The 15 provisional ballots reviewed by Monroe County’s election board on Friday at Election Central were not enough to affect the outcome of any of the races, not even the MCCSC referendum, which passed on a narrow 108-vote margin.
But the work of the board on Friday still affected the final tallies. Five out of the 15 provisional ballots were accepted as valid by the board. The remaining ten were rejected.
A provisional ballot is used when a voter’s eligibility is questioned on Election Day, or during the early or absentee voting process. A provisional ballot allows a voter to go ahead and cast their vote. But it gets set aside, subject to later verification by the election board.
Friday’s process got started when election supervisor Ryan Herndon and deputy clerk Larime Wilson retrieved from the ballot room the sealed green bags containing the provisional ballots. Any time the ballot room is opened or a ballot is handled, a pair of people who don’t both belong to the same political party is required to be present.
The three-member election board is itself partisan-balanced, with a Democrat and a Republican, and the elected county clerk. The current election board for Monroe County consists of David Henry (Democratic Party appointee), Judith Benckart (Republican Party appointee) and Nicole Browne (elected county clerk).
After the ballots were retrieved, Browne opened up each bag in turn and the board considered the green envelopes containing the ballots.
The first one to be examined was a ballot from a voter who was registered in the Bloomington 15 precinct, and tried to vote at the Arlington Elementary School polling location. That was actually the correct place for someone to vote, if they are registered in that precinct.
There was nothing written on the envelope to explain why the ballot had been set aside as a provisional ballot. So the board voted to accept the ballot as valid.
Rejected were two ballots from the absentee voting process, which showed a mismatch between the signature on the envelope sent in by the voter, and the signature on file in the voter registration system.
Browne noted that often people who are married will inadvertently sign each other’s ballot envelopes, which means the ballots get flagged and set aside as provisional. It appeared that the two ballots being reviewed by the election board were mixed up in exactly that way.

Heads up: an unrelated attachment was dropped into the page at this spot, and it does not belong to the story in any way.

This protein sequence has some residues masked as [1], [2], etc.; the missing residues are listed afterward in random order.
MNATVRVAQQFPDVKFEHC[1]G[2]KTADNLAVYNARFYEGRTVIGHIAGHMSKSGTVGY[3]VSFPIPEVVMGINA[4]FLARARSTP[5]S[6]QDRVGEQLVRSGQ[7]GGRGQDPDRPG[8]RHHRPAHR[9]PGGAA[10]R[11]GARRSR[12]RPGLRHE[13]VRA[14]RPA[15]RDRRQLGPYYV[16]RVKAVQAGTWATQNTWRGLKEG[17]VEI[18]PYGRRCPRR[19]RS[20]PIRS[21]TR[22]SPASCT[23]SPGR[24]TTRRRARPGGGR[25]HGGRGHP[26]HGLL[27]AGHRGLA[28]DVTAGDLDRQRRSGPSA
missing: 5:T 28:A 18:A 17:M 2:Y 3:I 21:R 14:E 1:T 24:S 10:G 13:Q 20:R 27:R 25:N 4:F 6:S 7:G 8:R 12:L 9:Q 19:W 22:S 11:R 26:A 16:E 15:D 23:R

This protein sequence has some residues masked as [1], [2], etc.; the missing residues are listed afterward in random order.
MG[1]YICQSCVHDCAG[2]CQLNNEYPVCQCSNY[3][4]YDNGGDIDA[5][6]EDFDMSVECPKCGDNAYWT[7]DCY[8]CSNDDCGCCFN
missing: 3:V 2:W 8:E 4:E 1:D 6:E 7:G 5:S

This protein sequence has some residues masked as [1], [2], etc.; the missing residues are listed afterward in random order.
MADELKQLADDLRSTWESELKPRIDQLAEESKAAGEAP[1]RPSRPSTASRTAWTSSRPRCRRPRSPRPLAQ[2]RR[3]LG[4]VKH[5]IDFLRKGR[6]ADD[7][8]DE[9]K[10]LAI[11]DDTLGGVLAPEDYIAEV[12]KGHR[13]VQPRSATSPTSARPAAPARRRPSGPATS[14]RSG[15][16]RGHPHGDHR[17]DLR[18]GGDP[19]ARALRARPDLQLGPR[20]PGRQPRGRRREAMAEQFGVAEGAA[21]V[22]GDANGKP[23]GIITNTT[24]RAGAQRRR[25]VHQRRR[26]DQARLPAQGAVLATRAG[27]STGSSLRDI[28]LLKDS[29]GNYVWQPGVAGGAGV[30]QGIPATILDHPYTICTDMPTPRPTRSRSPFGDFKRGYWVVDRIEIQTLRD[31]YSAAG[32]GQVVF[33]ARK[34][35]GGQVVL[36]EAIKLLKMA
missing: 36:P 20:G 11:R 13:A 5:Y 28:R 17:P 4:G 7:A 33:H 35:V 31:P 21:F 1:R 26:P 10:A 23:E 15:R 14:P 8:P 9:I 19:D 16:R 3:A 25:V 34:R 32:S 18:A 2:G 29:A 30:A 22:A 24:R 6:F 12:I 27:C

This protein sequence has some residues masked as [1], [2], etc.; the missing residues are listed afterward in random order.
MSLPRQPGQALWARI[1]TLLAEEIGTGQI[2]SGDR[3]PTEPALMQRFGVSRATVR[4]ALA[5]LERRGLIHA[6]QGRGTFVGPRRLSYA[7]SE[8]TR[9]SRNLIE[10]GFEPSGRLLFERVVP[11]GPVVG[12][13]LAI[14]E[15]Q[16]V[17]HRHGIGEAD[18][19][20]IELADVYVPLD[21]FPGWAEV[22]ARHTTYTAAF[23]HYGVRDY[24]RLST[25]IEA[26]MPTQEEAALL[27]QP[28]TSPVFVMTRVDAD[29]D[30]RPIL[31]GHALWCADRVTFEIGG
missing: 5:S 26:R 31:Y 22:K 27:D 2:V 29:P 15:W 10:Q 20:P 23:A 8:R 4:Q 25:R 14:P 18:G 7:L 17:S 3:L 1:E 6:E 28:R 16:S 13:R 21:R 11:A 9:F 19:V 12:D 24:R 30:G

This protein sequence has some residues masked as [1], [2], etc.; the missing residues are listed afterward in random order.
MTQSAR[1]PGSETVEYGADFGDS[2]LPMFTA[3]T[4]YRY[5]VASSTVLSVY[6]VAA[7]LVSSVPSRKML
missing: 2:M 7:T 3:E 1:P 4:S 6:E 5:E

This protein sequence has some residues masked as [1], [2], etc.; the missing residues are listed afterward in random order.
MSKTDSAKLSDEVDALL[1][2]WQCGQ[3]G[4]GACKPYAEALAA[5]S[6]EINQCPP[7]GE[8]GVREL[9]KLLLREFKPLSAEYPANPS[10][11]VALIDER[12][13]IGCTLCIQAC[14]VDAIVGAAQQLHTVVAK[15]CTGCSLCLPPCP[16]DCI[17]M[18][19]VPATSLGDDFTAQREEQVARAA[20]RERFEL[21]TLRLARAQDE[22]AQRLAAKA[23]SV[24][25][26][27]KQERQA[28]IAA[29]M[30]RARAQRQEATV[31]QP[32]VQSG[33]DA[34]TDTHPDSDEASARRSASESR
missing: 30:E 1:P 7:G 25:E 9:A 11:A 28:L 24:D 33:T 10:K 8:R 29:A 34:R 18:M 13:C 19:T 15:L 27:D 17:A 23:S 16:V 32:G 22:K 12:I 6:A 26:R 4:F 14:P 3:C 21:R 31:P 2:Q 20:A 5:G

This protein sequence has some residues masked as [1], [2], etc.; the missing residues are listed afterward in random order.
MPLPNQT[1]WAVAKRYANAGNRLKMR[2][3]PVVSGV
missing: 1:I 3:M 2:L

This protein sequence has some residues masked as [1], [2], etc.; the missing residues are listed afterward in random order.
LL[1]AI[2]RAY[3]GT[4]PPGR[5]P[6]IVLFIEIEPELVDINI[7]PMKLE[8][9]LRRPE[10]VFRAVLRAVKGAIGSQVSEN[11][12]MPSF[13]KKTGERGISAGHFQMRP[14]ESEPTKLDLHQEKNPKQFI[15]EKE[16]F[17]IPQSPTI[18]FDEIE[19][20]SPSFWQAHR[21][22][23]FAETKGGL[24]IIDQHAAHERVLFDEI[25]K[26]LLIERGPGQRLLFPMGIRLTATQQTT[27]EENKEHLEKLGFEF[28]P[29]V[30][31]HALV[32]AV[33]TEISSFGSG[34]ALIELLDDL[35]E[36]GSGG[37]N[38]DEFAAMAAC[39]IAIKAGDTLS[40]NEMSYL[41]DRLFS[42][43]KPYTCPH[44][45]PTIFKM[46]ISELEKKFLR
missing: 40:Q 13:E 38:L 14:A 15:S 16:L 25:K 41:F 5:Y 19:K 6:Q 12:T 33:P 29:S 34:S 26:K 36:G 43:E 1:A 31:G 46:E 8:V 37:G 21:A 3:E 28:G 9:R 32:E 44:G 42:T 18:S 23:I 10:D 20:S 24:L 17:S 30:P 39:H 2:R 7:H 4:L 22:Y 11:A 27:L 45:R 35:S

Voters with a mismatched signature get notified that they have until 10 days after Election Day to come to Election Central and “cure” the ballot. Even though there was a likely explanation for the mismatched signatures—that a married couple had mixed up their ballot envelopes—the board voted on Friday to reject them.
For a different provisional ballot reviewed by the board, a voter appeared in the correct voting location on Election Day, but could not produce a valid ID for voting purposes. When someone casts a provisional ballot because of an ID issue, they have until 10 days after Election Day to show election staff a valid ID to “cure” the ballot. The voter had not done that, so the election board voted to reject the ballot.
For at least one provisional ballot, the voter was registered in a different Indiana county, which meant that their ballot was rejected.
For a ballot that was voted at the University Elementary School polling location, the voter had registered, but after the Oct. 10 deadline for this year’s Nov. 7 election. That meant the voter did not show up in the electronic pollbook, and were ineligible to vote. That’s a fact that election division staff were able to verify on Friday.
But the inspector’s note on the green envelope, which contained the ballot, gave the election board pause (emphasis added): “Voter is not in the poll book. Election Central confirmed voter is eligible.”
There was some speculation that it was perhaps a slip of the pen—that the inspector meant to write “voter ineligible” or “voter is ineligible.” Several different people could have fielded the call from the polling location to Election Central on Election Day. No one present at Friday’s meeting recalled fielding that call.
Henry acknowledged the possibility that the inspector wrote something different from what they intended, but noted the status of the note as a legal document that had been signed by the voter and the inspector and observed, “That’s not what it says.”
In the end, Henry concurred with other board members in rejecting the ballot, because there was not an eligible voter to whom the ballot could be assigned, if the board voted to accept it.
Not a part of the board’s Friday agenda was a review of the Nov. 7 election procedures, to analyze what went right and what could be improved. That will come at the board’s next regular meeting, which is set for Dec. 7.